Archive for November, 2010


2. Buen Camino: its light!

   Posted by: aman    in Other

As I finished my coffee, I met Jo from Canada who was finishing her cigarette. She is a fellow writer/editor. ‘I want to visit India.’

‘Two visits, at least,’ I said. ‘South for ashrams and Yoga, north for spirituality.’ I felt strange breaking India down as simply as that.

‘Is it expensive?’ she asked.

‘Not really, let me know when.’ We exchanged email addresses. ‘All that is expensive is the time you can take to make the visit. Keep three months or so for each one.’

‘That vast?’ she asked and smiled.

I continued down the mountainside. Around 5 kms before Porto Marin I was exhausted and toyed with taking a bed in an Albergue, even checked it out. It was nice, but per the road planner I knew I had to move farther. I remembered from my program management classes: the bigger projects get delayed, one day at a time, a few hours at a time. I sat down on a stone wall near fields, other pilgrims crossed me. I massaged my feet and kept going until I reached the town. Once there, I saw two roads going up a hill. I was like, no! A car stopped and a beautiful woman got down. Her man was on the wheel. I asked the woman: English? She replied: French, but I can speak English. I realised the name of a language is also a question of nationhood. She checked with two horsemen and pointed the road to me.

The church in Porto Marin is an elegant flat roofed building. It reminded me of Lorca’s Yerma, her rooted self-belief and quest, standing boldly in the middle of the town formed around it. Federico Lorca did travel and write in Galicia. In the market nearby, between Spanish and English incomprehensibility, a matron guided me to a restaurant that served dinner: bacon and fries – an English breakfast for dinner in a Spanish town. I wondered what does one do with the button shaped bones at the end of the slices of bacon.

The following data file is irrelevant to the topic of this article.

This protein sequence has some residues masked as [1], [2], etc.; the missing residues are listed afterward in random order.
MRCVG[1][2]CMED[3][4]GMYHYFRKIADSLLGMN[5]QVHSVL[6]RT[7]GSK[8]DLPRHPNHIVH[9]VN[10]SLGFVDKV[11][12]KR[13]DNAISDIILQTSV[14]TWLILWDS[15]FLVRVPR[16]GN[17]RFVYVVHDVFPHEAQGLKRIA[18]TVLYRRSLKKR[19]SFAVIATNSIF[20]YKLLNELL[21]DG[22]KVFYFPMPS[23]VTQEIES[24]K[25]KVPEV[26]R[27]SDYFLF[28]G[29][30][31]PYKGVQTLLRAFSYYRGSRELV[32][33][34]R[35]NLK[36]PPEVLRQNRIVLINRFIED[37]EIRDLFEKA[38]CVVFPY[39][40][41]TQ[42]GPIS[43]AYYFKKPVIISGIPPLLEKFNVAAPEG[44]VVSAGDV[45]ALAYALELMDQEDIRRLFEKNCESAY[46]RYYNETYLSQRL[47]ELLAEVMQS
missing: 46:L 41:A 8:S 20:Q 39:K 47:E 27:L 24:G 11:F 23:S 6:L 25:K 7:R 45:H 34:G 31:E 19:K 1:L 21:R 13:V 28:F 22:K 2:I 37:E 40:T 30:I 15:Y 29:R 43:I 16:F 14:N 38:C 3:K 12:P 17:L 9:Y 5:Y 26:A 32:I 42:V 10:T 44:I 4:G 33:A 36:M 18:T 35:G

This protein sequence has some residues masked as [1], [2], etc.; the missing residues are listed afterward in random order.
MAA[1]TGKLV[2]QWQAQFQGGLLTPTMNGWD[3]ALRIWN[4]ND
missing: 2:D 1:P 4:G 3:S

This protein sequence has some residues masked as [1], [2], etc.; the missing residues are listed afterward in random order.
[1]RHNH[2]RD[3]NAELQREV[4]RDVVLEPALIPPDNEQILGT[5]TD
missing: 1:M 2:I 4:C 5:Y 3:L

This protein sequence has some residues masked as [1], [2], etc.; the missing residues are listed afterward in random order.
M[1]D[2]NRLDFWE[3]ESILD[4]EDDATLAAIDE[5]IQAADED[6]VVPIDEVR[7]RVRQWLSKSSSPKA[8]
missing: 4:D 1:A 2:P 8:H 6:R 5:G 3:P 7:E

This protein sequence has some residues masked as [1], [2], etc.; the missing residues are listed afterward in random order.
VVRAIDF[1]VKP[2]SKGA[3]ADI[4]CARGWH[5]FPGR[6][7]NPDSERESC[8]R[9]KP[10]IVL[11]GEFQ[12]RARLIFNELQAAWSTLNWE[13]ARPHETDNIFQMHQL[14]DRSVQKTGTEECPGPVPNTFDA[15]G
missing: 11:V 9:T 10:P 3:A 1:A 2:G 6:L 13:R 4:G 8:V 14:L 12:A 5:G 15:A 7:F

The Albergue was nice. Good clean washrooms, a comfortable night and next morning my ankles felt rested. I left my previous day’s T-shirt in the dustbin along with a few more clothes Carry less, I said to myself. It was still dark when I came out to smoke a cigarette. I noticed around 70 per cent of the people had left. I asked a fellow traveller. ‘Where have they gone?’

‘On the Camino.’

‘But it is dark still.’

‘It is light.’

‘It is dark, the sun isn’t up yet.’

‘It is light.’ He said.

To be continued …

For same Santiago pictures see …



1. Buen Camino: not a race

   Posted by: aman    in Other

‘This is not a race,’ said Michael to me as I got down at Sarria station early morning in the middle of September 2010. I nodded, we had coffee together and he said, ‘All you need to do is follow the yellow arrow marks.’ he told me about the Passaporte every pilgrim needs to carry and get stamped on the way to Santiago. A Wiki article said the distance was 112 kms, the road planner he was carrying broke it up into 130+ kms and the woman at the coffee counter provided me a blank Passaporte. I was all set.

But no. The mind, it plays games. I stepped into Sarria and wanted to find the Informatio Centre. Why did I want to find it? Because I thought someone needs to give me directions. But I had directions. Can’t be that simple, my mind played with me and I did a couple of kilometers in the light rain. Thank God! JJ had asked me to use Cargoes instead of Jeans which would have been wet by now. I knew so little. Edith had given me her smaller bag; still I had stuffed in too many clothes. I was learning. After a few kilometers of wandering I realised that I was making a fool of myself. I remembered: this is not a race, follow the yellow marks.

I started in the general direction pointed to by locals who knew no English and yet were smiling and helpful. The sidewalk had ceramic tiles in the shapes of the Compostela, the Pilgrim’s stick, and I reached an old bridge on a creek where two yellow arrows beckoned me. They were clumsy, their paint had dripped, and I thought that is how I will walk, slowly, clumsily, but since it is not a race, I will reach at some point. I had enough days and I was planning about 20 kilometers a day.

The walk started with an uphill climb of about 8 kms. At the wood shack we self stamped our Passaporte and I met N who was with a friend and had been walking for almost 25 days, a total of 500 kms. She said she was from Luxumberg. It rang a bell, I knew the name of the country or city from Geography text books, but I could not place it in my mind. I moved on and might have covered another 7-8 kms before a Cafe Bar showed up. I was just ordering fresh coffee and sandwich when Michael showed up again.

‘Archangel Micheal, you got late?’ I asked.

‘Yes,’ he said. ‘Been having problems with my bag. Too many wet clothes.’

‘How are you doing?’

‘Holding up, but beginning to get tired.’

‘The hard part for today is over. Now it is downhill.’

‘I consider you Archangel. Do you mind?’

He smiled and wished me, ‘Buen Camino’.

To be continued…

For Santiago pictures see …

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